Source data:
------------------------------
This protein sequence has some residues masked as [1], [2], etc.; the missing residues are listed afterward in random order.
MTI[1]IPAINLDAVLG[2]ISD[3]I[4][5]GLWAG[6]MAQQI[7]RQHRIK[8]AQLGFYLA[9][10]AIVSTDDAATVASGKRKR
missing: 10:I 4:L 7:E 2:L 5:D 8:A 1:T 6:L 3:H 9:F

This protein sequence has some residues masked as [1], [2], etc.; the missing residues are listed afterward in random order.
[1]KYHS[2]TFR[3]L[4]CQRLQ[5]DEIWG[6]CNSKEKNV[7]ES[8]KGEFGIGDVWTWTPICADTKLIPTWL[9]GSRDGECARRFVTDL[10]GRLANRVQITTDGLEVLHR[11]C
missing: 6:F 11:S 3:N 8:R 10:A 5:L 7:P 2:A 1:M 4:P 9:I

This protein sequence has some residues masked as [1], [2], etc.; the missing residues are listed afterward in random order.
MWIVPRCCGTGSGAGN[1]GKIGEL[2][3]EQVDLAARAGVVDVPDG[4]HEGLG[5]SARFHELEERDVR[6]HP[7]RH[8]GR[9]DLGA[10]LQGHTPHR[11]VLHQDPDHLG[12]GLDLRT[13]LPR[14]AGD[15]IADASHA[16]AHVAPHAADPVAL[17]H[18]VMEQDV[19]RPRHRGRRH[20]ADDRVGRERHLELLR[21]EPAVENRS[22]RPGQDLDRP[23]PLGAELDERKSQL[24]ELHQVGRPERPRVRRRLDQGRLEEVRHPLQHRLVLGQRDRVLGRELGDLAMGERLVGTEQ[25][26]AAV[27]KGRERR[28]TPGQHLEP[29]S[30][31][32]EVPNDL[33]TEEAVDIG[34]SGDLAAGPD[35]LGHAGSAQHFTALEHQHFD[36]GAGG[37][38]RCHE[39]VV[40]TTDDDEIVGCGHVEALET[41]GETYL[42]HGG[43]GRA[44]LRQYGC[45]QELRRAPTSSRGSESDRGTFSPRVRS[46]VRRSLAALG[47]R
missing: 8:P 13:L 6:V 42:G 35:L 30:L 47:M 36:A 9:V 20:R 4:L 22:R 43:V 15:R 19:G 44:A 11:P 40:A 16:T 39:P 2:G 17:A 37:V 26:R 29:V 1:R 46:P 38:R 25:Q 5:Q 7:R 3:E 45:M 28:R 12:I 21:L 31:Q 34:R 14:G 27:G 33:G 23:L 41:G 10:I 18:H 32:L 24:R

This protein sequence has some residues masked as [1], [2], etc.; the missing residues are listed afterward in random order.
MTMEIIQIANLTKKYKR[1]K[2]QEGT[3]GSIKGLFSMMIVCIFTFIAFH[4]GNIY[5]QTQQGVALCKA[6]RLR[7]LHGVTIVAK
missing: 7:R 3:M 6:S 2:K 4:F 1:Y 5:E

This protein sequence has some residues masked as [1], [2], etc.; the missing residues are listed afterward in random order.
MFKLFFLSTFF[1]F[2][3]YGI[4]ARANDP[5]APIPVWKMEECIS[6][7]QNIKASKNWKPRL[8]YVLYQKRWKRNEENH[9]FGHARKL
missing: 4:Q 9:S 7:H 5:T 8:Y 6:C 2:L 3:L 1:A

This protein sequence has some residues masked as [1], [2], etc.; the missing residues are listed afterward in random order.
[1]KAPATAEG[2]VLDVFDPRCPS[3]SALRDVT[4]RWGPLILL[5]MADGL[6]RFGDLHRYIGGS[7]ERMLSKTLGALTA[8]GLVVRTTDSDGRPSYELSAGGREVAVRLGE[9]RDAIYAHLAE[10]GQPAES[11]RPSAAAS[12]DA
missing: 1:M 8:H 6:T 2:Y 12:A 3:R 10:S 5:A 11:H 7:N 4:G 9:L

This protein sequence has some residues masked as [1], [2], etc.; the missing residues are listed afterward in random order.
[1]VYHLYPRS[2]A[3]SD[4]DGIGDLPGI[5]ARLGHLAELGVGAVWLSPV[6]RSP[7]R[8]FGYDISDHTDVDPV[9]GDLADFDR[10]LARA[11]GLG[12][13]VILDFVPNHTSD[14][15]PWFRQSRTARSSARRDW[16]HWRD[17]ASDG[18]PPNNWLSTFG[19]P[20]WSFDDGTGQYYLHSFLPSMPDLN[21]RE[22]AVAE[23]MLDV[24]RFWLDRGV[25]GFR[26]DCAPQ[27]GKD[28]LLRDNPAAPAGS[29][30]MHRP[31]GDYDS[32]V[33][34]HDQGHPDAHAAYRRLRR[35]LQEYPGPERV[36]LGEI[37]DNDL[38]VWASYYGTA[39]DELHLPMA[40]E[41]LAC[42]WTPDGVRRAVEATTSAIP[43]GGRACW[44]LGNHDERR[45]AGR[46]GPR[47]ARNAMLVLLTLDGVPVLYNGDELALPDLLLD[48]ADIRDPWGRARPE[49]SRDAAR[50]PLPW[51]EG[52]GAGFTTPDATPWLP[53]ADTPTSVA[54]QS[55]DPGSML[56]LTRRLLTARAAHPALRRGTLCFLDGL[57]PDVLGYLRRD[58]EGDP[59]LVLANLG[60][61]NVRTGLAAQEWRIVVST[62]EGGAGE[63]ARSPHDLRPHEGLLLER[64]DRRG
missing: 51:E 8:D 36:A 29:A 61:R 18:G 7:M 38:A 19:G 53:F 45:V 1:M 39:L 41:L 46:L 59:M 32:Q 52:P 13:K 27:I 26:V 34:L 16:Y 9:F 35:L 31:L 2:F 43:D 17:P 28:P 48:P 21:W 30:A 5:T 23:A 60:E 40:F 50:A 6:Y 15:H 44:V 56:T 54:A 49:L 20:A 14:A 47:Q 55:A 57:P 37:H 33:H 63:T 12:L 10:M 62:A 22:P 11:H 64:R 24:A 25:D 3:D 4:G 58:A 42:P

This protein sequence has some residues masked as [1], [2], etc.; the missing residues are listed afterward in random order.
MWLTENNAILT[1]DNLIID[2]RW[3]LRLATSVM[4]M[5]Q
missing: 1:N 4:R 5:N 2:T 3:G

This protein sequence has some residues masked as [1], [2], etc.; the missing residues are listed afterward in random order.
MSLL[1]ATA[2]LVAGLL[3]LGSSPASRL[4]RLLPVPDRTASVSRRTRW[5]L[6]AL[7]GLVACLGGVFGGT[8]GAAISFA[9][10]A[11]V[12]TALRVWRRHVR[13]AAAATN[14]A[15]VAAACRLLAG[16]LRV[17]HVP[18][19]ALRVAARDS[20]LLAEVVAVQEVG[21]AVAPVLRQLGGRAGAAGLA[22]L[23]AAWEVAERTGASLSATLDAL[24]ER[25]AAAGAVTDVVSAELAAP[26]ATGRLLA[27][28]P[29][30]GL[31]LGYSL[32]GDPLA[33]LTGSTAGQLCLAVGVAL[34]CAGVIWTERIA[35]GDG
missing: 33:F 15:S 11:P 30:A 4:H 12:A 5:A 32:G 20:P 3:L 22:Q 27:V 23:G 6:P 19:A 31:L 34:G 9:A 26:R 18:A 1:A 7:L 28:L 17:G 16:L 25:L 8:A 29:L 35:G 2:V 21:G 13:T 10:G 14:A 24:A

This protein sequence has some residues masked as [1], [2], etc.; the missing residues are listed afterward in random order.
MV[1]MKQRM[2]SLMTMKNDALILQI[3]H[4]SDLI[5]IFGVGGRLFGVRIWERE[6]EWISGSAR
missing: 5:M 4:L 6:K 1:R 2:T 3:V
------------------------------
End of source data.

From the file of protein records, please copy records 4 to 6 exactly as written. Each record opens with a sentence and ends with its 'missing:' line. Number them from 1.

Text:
This protein sequence has some residues masked as [1], [2], etc.; the missing residues are listed afterward in random order.
MTMEIIQIANLTKKYKR[1]K[2]QEGT[3]GSIKGLFSMMIVCIFTFIAFH[4]GNIY[5]QTQQGVALCKA[6]RLR[7]LHGVTIVAK
missing: 7:R 3:M 6:S 2:K 4:F 1:Y 5:E

This protein sequence has some residues masked as [1], [2], etc.; the missing residues are listed afterward in random order.
MFKLFFLSTFF[1]F[2][3]YGI[4]ARANDP[5]APIPVWKMEECIS[6][7]QNIKASKNWKPRL[8]YVLYQKRWKRNEENH[9]FGHARKL
missing: 4:Q 9:S 7:H 5:T 8:Y 6:C 2:L 3:L 1:A

This protein sequence has some residues masked as [1], [2], etc.; the missing residues are listed afterward in random order.
[1]KAPATAEG[2]VLDVFDPRCPS[3]SALRDVT[4]RWGPLILL[5]MADGL[6]RFGDLHRYIGGS[7]ERMLSKTLGALTA[8]GLVVRTTDSDGRPSYELSAGGREVAVRLGE[9]RDAIYAHLAE[10]GQPAES[11]RPSAAAS[12]DA
missing: 1:M 8:H 6:T 2:Y 12:A 3:R 10:S 5:A 11:H 7:N 4:G 9:L